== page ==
A recent study, featured in an opinion piece by Bloomberg’s Noah Smith, found that entrepreneurs make more money (and earn a better financial return) than salaried workers after taking into consideration their lifetime earnings.

“The lifetime risk-return tradeoff of starting a business looks pretty attractive after all,” he writes. But there is one dilemma, he notes. That is, if people can make more money over a lifetime running a business, why don’t more do it?

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Oh, I’ll tell you why, Noah. It’s because running a business can suck. I should know. I’ve been running a business for more than 20 years. Even though I wouldn’t want to be working for anyone and I enjoy the control it gives me and the money I make, I get why many people would prefer not to be a business owner. Want some examples?

1. I deal with collections every day.

Every. Day. We have hundreds of clients and most of them are small- and medium-sized companies. People think nothing of just not paying, or waiting until my bookkeeper calls them for payment. Some unapologetically send in money months after services were performed and our invoice was due.

As a small business, my open invoice is well down the list of “must-pays” for my clients, stuck behind bigger, more important suppliers, credit-card companies, salaries and country-club fees, so I often have to fight for the money that was promised or be compared to the devil if I dare to withhold services or products until payment is made. I can’t win.

2. Speaking of promises, those get broken a lot too.

Go ahead, have lunch with any person who’s been running a small business for more than 10 years and you’ll meet someone beaten down by hundreds of broken promises. Ever wonder why some business owners become naysayers and skeptics? It comes from years of dealing with people who lie without remorse: employees not showing up for work when they said they would, suppliers not delivering on time, customers not paying, prospects suddenly getting cold feet, vendors changing agreed-on prices, partners not holding up their end, contractors making dumb mistakes. Did I mention customers not paying?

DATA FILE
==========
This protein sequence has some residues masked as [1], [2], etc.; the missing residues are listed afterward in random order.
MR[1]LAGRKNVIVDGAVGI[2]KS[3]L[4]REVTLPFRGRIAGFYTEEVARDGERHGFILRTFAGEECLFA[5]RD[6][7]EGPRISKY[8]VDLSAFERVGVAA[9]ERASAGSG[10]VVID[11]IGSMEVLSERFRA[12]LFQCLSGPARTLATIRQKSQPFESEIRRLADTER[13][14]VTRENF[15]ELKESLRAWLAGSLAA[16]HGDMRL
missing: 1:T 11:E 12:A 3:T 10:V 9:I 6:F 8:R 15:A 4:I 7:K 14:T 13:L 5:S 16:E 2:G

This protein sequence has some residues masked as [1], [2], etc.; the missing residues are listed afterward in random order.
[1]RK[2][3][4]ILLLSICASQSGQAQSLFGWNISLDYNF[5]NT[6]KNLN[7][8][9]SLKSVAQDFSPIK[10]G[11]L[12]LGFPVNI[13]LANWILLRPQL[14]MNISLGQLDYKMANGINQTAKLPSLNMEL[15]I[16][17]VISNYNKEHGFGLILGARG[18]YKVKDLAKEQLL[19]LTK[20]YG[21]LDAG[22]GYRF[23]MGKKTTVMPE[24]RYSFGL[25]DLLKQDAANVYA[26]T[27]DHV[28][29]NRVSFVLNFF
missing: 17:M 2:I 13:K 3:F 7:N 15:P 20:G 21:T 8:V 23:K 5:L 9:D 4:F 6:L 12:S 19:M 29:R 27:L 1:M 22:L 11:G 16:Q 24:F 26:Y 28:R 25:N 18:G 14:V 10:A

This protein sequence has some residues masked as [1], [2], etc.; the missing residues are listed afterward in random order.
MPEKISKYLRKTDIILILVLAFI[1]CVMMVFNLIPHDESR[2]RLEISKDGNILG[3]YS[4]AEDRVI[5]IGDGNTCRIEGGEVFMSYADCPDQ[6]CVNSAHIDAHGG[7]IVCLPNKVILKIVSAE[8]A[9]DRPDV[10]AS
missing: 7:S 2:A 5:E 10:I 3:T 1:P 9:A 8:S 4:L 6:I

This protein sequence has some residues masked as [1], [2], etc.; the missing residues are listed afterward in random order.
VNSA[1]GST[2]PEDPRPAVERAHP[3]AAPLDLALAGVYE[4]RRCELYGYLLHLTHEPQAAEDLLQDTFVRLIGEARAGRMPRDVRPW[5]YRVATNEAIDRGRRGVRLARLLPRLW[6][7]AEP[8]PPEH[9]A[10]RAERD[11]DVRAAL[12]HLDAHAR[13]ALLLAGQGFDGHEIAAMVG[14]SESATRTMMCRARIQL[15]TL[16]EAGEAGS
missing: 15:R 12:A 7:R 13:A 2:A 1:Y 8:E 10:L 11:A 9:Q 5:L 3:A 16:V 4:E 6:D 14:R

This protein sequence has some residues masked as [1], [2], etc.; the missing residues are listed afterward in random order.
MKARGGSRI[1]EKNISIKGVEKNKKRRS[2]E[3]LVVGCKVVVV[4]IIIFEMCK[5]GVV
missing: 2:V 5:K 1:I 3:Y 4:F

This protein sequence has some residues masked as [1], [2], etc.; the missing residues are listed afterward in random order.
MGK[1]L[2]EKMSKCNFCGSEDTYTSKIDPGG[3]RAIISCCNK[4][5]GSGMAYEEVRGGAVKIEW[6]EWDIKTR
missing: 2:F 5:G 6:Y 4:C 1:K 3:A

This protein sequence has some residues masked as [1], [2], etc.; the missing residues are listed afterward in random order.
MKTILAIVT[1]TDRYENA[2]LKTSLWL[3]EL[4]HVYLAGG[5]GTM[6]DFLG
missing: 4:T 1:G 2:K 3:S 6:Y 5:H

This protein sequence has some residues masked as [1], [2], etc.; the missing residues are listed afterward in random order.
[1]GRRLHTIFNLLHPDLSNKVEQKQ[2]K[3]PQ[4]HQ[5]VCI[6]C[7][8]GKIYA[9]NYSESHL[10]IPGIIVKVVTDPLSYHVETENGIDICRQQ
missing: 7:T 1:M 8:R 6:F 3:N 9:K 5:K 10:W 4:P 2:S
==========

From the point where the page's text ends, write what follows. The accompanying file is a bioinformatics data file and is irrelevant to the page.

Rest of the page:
It's rare to find people who actually, always, consistently do what they say they will do. Everyone else just causes headaches to the business owner.

3. The hours can be killer.

Sometimes I go to a larger client and am amazed how the place clears out by 5:01 p.m. “I work to live, not the other way around,” a person who works there told me. Good for her. Me? It’s the other way around.

Yes, I do have more control over my hours (a big reason why I love being a business owner), but in the end I’m literally on call 24 hours a day. Every problem ultimately affects my bank account which means that every problem is my problem, regardless of when it occurs and who caused it.

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Vacations, weekends and holidays are workdays for a business owner. I can never just leave things alone. I don’t have one boss -- I have hundreds, demanding services immediately. I have competitors standing by, waiting for me to screw up. Ask any business owner: no one just leaves their business behind at the end of the day. It’s always on our minds.

4. The government is often a headache.

From yearly tax increases, health care costs, overtime pay rules, paid time off, treatment of independent contractors, department of labor regulations, state audits, local permits to workmen’s compensation claims, a huge amount of time and resources are spent by business owners dealing with the government.

Every time there’s a new rule with the intention of making life better for employees, it usually means more paperwork, more documentation, more stress and more cost pressures on a business owner. After working weekends and nights for decades, taking risks, losing sleep and (at least in my case) lots of hair, it would be nice to enjoy the fruits of entrepreneurship instead of giving almost half of it back to the government in the form of taxes, fees, duties, levies, tolls and the added expenses of being a good employer.

It can really get a guy down sometimes.

5. We worry about the abyss.

What if there are no sales next year? What if the economy suddenly tanks? Or that big box retailer opens up down the street or someone else comes up with a better product? What if our competitors come up with a way to provide services and products much cheaper than ours? What if a key employee leaves or another employee slips in my lobby and sues me? What if a customer injures himself using one of my products or gets sick eating at my restaurant?

It all falls on the business owner. Sure, there’s insurance. But insurance doesn’t cover your reputation and it doesn’t protect against acts of God (or the Federal Reserve). We worry, worry, worry about this because our employees, partners, customers, vendors and their families, not to mention ours, rely on the decisions we make for their own livelihoods. It’s a lot of pressure.

I’m not complaining about business ownership. I’m just stating the facts. In life, nothing is as good as it seems and nothing is as bad as it seems. It’s all about attitude. So if you’re thinking of running a business, you better have the right attitude. Because there are a lot of reasons why owning a business can suck, and maybe that’s the reason why most people don’t do it, regardless of the potential earnings.

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